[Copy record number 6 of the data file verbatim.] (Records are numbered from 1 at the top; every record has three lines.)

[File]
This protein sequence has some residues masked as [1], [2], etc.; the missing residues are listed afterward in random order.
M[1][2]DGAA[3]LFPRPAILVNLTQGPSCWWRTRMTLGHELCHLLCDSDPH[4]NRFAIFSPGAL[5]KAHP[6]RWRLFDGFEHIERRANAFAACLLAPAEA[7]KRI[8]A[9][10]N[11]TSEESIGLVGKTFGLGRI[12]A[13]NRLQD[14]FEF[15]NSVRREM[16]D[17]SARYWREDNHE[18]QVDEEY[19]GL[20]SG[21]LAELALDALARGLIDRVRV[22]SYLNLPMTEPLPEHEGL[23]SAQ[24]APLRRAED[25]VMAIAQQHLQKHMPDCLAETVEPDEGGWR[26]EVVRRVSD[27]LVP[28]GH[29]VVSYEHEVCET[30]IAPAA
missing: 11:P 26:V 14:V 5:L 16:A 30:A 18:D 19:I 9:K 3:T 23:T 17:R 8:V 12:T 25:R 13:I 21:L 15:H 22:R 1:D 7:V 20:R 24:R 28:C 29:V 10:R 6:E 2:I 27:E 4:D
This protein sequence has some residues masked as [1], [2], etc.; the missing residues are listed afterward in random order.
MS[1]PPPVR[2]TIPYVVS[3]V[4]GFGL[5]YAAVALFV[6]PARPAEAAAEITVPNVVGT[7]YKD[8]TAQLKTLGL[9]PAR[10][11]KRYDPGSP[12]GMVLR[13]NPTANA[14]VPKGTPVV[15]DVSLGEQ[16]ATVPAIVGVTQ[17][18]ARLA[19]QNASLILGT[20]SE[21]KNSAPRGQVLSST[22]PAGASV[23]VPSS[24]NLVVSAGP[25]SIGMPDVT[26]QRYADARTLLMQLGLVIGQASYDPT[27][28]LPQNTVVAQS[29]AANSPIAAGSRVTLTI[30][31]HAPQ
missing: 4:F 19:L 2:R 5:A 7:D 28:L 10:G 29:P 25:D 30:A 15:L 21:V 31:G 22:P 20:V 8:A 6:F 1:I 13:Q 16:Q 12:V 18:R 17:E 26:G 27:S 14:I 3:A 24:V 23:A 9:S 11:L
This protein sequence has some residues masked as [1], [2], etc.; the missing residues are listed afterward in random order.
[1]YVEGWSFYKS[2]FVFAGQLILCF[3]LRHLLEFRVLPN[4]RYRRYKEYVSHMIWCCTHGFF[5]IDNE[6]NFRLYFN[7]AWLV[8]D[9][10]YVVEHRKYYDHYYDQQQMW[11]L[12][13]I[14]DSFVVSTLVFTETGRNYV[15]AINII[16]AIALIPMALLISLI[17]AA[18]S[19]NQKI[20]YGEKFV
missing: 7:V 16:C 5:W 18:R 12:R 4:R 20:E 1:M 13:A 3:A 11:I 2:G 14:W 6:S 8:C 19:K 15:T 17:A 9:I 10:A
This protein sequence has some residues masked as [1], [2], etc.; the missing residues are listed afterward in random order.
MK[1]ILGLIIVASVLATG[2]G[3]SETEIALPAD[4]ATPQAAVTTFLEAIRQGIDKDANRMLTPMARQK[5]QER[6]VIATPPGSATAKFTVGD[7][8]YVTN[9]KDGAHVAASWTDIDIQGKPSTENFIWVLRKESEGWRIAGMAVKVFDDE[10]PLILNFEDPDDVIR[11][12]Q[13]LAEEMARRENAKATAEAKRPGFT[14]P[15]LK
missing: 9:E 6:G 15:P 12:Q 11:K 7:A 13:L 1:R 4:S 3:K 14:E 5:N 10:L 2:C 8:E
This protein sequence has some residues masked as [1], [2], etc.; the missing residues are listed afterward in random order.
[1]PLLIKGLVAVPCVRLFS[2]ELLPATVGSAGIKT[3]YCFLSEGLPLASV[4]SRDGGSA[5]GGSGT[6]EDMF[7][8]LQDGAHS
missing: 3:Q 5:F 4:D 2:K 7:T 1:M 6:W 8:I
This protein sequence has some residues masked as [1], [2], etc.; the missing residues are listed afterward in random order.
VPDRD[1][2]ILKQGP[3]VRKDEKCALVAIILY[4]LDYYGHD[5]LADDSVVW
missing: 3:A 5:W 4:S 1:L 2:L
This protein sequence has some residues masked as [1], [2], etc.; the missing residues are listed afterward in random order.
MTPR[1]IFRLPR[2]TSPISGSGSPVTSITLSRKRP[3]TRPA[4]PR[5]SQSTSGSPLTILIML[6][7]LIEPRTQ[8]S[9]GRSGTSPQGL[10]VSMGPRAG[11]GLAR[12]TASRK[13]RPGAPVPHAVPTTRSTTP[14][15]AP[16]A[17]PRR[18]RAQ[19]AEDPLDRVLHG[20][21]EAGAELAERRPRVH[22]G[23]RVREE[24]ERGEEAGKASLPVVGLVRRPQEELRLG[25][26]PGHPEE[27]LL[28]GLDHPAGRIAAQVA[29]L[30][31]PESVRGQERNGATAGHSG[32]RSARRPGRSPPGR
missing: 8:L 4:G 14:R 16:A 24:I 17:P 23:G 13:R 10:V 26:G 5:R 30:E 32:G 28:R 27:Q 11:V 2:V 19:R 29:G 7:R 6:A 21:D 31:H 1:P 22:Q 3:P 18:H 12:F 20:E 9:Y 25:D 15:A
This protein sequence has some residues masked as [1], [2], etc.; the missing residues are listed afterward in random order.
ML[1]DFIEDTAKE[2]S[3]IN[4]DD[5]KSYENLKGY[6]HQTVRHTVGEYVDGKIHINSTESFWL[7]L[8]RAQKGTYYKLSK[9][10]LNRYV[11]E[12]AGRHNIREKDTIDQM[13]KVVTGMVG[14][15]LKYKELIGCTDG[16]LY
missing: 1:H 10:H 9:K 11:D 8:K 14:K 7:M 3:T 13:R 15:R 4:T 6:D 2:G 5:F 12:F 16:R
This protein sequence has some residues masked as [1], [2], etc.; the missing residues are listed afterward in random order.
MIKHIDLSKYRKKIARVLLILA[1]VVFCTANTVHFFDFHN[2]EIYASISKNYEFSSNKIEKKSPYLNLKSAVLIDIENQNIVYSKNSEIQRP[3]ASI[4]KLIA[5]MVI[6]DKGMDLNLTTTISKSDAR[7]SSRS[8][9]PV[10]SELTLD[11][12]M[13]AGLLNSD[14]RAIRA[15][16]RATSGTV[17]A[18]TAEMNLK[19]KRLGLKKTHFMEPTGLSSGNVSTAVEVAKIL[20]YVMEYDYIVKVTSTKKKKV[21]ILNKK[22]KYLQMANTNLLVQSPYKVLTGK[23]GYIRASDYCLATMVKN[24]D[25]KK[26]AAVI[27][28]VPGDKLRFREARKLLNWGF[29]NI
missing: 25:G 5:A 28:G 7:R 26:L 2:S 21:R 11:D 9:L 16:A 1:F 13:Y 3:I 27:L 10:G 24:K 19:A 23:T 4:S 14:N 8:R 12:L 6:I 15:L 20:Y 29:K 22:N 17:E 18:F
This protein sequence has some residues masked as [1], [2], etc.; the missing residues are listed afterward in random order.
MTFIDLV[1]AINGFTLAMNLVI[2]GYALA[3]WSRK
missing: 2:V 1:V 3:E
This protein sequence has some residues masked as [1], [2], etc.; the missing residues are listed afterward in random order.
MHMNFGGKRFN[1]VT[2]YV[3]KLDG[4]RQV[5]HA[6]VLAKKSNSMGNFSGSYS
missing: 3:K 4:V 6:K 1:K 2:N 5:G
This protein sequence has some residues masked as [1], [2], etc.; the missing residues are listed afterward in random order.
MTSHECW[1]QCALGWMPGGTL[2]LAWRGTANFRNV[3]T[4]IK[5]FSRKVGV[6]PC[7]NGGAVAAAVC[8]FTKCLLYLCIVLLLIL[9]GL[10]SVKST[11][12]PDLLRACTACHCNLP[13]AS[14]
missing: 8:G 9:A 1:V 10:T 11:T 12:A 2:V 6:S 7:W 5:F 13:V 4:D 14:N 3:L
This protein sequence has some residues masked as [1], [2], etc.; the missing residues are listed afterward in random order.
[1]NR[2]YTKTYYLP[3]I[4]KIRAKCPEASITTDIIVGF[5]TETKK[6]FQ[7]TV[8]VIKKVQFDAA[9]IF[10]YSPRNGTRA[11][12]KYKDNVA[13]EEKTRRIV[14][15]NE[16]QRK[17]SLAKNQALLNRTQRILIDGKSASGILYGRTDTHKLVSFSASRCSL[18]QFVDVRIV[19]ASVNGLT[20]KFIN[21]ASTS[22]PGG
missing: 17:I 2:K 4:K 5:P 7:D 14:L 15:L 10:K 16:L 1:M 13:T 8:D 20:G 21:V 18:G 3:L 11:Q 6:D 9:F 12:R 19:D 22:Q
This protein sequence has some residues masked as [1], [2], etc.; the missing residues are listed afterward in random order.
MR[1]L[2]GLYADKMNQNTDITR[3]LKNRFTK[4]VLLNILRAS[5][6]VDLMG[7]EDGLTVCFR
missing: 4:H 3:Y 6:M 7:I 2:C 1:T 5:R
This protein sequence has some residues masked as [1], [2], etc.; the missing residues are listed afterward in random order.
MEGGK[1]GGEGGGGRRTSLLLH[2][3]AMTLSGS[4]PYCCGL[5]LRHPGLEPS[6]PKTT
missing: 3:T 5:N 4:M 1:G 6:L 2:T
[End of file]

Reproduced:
This protein sequence has some residues masked as [1], [2], etc.; the missing residues are listed afterward in random order.
VPDRD[1][2]ILKQGP[3]VRKDEKCALVAIILY[4]LDYYGHD[5]LADDSVVW
missing: 3:A 5:W 4:S 1:L 2:L